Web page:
Now that your child is in preschool, you might be thinking about enrolling them in activities that go beyond what they’re learning at school. That’s where enrichment activities come in.
The options for preschool enrichment classes are endless: dance, music, art, nature, sports … the list goes on. So, where should you start? With so many options, how do you know what will be the best fit for your child, and your family as a whole?
Here’s the good news. With so many wonderful enrichment options in southwest Ohio, there are lots of places that would be a great fit. What it boils down to is: What are you looking for in an enrichment program? What are your priorities and needs? Hopefully after you are able to figure those out, the rest will fall into place.
To help get you started on your journey to picking a quality enrichment program, here are some things to be on the lookout for.
If your child gravitates toward a particular activity — like exploring nature, creating art or playing sports — then a good place to start is with their area of interest. Many times, though, preschoolers aren’t sure what they like! The great thing about preschool enrichment classes is that there are lots of different programs available that your child can explore. They’ll get a chance to grow and discover something new.
Preschoolers learn best when they’re playing. For preschoolers, playtime isn’t just a time to be silly and have fun with peers, playtime is actually incredibly important for learning. Find a program with reasonable expectations for preschoolers, with classes where the learning is fun and playful.
The staff should be highly experienced in the topic that they are teaching, and also have a love for working with young children. They should also have realistic expectations of skills for preschool-aged children. A good way to see the staff in action is to observe a class. Ask to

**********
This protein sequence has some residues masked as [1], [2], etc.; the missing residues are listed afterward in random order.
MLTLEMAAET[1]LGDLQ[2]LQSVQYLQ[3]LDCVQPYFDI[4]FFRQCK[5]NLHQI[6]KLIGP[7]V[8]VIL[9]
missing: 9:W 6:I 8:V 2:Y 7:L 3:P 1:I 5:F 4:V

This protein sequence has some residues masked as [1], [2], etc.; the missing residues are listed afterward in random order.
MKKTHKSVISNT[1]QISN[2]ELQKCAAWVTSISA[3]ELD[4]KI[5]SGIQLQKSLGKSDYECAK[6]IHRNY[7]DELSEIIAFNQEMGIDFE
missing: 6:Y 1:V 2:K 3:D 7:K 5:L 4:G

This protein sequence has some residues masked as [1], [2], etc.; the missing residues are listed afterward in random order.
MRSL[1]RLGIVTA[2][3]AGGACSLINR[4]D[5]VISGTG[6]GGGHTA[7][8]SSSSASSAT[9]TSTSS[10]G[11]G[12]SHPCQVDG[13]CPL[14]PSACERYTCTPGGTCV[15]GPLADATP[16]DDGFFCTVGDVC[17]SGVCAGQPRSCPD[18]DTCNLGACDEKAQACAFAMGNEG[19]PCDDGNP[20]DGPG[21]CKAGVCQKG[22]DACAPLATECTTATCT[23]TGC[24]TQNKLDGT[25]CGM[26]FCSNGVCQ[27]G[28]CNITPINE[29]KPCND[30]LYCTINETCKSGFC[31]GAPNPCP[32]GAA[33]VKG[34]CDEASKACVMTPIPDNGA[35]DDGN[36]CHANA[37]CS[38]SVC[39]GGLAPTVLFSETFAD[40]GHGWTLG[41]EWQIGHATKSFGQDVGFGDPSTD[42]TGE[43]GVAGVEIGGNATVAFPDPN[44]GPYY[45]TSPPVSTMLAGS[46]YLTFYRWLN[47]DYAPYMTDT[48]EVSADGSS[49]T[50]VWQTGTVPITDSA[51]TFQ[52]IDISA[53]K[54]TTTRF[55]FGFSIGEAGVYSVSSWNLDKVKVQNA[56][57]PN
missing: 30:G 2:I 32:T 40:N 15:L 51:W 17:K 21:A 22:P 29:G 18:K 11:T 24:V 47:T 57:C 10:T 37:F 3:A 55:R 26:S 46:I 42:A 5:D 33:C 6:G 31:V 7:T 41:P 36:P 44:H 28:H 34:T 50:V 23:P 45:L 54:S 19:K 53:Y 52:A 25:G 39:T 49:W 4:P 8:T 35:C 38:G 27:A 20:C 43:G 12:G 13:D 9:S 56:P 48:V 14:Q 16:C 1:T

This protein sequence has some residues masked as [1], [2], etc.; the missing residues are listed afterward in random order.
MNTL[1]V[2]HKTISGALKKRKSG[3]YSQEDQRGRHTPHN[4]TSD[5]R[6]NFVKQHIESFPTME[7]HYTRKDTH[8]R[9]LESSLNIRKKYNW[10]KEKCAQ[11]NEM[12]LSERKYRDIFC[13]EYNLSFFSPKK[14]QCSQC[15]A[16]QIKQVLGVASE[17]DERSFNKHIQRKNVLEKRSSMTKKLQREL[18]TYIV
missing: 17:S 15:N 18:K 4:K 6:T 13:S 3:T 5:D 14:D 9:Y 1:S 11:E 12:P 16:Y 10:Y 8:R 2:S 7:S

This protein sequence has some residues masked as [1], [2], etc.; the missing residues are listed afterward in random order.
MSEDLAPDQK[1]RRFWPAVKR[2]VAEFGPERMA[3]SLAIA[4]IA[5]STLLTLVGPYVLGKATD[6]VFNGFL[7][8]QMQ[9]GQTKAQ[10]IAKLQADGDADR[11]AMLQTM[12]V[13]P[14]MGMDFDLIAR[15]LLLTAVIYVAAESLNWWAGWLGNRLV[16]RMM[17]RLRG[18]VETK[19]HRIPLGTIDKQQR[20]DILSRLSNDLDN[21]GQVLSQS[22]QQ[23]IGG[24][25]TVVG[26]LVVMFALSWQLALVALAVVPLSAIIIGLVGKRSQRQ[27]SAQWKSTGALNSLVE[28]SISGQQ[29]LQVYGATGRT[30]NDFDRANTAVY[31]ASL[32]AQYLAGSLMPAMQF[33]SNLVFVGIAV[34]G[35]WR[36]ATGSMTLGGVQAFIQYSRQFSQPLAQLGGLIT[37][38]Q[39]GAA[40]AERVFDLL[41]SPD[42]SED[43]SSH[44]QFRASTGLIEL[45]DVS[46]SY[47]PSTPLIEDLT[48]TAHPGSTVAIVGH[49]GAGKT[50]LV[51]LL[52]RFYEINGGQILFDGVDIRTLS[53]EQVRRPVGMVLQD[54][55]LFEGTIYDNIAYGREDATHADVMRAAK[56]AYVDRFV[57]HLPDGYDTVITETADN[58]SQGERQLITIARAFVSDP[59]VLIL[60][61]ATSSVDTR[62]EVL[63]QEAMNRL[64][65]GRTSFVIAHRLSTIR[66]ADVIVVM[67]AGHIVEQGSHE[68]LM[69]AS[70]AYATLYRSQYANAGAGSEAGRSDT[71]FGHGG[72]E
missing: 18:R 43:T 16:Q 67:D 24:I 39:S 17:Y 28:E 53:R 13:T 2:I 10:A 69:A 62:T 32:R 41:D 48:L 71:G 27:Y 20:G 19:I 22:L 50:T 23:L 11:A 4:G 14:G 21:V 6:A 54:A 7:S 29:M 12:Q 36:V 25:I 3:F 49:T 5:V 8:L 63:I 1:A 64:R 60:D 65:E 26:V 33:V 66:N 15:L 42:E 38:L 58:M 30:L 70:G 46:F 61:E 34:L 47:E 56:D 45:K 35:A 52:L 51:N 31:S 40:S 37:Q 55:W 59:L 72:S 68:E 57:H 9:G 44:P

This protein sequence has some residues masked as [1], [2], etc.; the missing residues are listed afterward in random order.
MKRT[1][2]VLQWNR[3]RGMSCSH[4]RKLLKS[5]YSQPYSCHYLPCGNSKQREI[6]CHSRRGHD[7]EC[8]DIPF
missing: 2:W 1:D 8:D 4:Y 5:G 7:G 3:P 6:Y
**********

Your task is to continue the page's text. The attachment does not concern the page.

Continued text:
Different programs will have varying rules on class size. Some may offer more students with an instructor and helper, and others might have smaller classes with just one instructor. Find out the child to staff ratio when looking into programs, and keep in mind whether your child would do better in a class with fewer children.
Recommendations from Others
What is the enrichment program’s reputation in the community? Do other people recommend it? Word-of-mouth recommendations from friends and family can be great resources for possible programs to investigate, especially if you don’t know where to start.
It might take a few sessions before you know whether you’ve found a good match between your preschooler and the enrichment program. But if your preschooler seems engaged in what they’re doing, wants to go back and is learning new skills, chances are you have found a good fit.